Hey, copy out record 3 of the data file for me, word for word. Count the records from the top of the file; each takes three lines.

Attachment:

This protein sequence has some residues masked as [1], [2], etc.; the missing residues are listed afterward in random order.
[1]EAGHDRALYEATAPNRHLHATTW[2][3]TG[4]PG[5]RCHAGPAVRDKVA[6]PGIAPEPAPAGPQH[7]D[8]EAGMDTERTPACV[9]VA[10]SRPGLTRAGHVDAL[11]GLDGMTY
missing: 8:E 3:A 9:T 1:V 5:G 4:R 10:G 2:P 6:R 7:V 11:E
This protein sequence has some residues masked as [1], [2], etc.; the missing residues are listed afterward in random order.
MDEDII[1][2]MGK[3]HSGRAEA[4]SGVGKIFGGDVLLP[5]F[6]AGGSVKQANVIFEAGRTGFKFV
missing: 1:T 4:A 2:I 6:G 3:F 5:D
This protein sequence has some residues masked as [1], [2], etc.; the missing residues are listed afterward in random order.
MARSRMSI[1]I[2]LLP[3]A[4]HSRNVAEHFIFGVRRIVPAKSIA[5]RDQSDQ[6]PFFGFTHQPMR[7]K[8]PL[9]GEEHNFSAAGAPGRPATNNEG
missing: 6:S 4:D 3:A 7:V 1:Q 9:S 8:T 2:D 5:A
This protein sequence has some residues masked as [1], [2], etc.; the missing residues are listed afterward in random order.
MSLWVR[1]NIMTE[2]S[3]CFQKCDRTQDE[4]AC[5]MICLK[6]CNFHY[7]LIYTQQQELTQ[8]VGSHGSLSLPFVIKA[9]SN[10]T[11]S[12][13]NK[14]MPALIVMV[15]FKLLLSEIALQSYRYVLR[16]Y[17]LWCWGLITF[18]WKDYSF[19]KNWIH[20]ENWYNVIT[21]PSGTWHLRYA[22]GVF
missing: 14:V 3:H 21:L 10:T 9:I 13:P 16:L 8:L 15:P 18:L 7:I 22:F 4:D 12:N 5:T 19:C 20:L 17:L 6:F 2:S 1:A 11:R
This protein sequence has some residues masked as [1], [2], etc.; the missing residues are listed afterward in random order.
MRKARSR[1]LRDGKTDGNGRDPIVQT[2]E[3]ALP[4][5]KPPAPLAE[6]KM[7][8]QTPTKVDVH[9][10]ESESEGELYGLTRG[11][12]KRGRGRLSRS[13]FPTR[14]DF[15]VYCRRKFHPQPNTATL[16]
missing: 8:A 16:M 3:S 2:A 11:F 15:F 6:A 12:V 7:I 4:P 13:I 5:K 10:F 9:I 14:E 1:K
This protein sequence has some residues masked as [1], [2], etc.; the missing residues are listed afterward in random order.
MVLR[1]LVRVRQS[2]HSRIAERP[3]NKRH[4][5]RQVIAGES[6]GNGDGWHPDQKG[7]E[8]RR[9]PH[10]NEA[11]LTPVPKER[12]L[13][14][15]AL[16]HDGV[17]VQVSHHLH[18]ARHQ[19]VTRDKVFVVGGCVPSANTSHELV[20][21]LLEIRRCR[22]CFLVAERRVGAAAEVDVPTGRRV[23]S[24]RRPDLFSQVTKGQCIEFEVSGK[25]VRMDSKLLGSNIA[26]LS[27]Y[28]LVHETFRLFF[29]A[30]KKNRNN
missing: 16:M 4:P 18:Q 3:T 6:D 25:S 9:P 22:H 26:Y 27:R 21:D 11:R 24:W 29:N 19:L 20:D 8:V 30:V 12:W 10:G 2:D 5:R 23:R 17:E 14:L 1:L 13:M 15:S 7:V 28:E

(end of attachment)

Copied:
This protein sequence has some residues masked as [1], [2], etc.; the missing residues are listed afterward in random order.
MARSRMSI[1]I[2]LLP[3]A[4]HSRNVAEHFIFGVRRIVPAKSIA[5]RDQSDQ[6]PFFGFTHQPMR[7]K[8]PL[9]GEEHNFSAAGAPGRPATNNEG
missing: 6:S 4:D 3:A 7:V 1:Q 9:S 8:T 2:D 5:A